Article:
In a piece published today in Real Clear Energy, Major General James ‘Spider’ Marks (Ret.) highlights how Russia’s invasion of Ukraine has exposed Europe’s energy security concerns, and advocates for the U.S. to help further support Europe’s energy sector. Marks writes, “just as the Marshall Plan rebuilt Western Europe after World War II, the U.S. should establish a similar initiative, focused on rebuilding Europe’s energy sector by encouraging domestic investments in energy exports.”
As European countries halted energy imports from Russia last year, energy prices on the continent were sent into a frenzy due to many of those nations’ overreliance on Russian energy. The U.S. was able to step in to help our allies and export a record amount of liquid natural gas across to Europe. Natural gas imports from the U.S. helped prevent European countries from reverting heavily to coal and other dirty sources of fuel, but more should be done.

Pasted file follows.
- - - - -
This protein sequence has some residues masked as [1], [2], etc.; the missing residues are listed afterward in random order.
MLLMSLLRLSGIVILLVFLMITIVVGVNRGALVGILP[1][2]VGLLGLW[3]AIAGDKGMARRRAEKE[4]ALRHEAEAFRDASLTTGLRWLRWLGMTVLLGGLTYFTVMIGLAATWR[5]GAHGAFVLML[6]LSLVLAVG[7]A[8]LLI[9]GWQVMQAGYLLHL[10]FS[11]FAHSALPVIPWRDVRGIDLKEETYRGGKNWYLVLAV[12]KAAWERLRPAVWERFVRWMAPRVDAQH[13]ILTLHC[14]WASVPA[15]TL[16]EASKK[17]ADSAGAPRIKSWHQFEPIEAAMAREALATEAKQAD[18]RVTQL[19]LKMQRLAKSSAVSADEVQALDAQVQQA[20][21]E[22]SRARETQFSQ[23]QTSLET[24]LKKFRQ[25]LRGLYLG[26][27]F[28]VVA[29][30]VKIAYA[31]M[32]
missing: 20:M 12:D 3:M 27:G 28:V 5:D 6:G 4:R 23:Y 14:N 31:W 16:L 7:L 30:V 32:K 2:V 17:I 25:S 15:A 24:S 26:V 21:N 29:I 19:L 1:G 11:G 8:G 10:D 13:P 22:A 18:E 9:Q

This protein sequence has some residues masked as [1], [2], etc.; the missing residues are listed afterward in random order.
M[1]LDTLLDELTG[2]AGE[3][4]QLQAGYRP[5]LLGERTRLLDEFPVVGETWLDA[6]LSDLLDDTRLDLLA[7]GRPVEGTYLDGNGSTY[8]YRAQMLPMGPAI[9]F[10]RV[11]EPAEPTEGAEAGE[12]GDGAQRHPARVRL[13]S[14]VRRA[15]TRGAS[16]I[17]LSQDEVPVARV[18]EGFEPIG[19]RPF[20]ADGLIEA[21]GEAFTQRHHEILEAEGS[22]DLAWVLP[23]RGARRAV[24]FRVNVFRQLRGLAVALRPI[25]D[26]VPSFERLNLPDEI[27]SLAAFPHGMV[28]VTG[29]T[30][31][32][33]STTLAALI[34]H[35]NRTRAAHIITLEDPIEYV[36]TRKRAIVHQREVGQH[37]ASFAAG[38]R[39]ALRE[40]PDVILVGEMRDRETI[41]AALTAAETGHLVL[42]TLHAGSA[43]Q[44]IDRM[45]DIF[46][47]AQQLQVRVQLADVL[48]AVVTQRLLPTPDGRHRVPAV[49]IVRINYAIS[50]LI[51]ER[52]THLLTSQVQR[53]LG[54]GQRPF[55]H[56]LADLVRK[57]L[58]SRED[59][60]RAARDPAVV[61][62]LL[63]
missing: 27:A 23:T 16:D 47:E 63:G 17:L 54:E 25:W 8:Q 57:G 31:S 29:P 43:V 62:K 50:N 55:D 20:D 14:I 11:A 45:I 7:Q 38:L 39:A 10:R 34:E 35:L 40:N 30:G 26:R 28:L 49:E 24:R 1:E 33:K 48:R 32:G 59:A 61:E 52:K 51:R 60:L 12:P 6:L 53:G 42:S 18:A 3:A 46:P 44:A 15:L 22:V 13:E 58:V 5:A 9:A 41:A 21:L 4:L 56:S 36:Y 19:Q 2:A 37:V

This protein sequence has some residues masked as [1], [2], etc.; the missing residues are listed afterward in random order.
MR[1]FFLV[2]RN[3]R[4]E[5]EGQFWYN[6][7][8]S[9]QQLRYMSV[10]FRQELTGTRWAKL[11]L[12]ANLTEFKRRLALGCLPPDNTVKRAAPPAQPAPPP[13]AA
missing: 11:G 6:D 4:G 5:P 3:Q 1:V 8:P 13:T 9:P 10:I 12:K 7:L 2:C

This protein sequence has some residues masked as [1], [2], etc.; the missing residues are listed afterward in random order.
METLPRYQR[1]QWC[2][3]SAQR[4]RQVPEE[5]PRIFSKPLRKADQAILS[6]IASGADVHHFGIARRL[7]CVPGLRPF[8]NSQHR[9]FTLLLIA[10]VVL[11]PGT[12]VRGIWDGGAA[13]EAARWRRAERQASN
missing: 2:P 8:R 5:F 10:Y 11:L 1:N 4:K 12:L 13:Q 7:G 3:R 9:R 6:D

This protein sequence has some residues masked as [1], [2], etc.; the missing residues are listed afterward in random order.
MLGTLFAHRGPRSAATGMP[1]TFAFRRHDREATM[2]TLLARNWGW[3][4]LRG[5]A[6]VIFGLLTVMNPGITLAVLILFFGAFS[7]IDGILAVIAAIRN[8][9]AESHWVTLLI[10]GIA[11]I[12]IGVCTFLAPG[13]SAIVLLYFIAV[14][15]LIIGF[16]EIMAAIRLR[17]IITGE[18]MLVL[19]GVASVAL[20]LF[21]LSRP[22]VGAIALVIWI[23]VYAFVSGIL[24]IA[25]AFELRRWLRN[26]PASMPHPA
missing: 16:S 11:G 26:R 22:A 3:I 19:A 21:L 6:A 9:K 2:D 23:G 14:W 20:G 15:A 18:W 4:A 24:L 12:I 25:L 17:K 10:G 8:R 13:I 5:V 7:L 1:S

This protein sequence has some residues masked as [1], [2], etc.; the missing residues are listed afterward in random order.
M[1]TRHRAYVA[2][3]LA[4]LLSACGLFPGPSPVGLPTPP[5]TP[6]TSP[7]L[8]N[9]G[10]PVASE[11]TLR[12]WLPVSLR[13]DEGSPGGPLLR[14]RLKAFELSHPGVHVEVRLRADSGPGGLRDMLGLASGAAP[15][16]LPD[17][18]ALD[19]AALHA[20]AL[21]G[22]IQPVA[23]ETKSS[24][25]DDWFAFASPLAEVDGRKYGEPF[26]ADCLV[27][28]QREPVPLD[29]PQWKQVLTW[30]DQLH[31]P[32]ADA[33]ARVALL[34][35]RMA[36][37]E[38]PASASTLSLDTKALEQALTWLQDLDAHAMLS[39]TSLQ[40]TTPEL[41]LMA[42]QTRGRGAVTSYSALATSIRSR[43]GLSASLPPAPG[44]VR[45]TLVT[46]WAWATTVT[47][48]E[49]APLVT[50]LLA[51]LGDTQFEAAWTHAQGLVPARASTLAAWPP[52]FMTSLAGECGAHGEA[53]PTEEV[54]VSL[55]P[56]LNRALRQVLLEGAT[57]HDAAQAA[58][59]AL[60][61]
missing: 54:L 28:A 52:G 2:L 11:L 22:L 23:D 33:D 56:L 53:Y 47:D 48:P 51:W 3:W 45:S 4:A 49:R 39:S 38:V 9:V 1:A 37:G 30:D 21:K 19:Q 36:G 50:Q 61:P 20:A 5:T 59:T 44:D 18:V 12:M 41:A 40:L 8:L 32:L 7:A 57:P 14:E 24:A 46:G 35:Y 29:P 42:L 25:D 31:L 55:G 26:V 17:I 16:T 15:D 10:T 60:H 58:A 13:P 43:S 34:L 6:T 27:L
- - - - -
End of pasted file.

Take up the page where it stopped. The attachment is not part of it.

To continue our support, the U.S. must invest in our domestic energy infrastructure. Increasing our capacity to produce and transport LNG to Europe will further strengthen the economic bonds between Europe and North America and reduce foreign influence on their energy markets.
Marks writes, “To achieve this, the country [the U.S.] must increase its domestic production significantly by investing in and expanding natural gas infrastructure, such as pipelines and export terminals – again, an energy Marshall Plan.” The U.S. needs to recognize the position, and opportunity, it is in. In Defense Post last year, Marks illustrated how energy security is directly related to national security, as petro-authoritarians like Vladimir Putin wielded their nation’s energy as a weapon. Just as the Marshall plan rebuilt Europe’s economy after the second World War, a similar energy plan can ensure its security: “Europe gets secure energy sourced from a reliable ally, while exports help support American jobs and our energy industry.”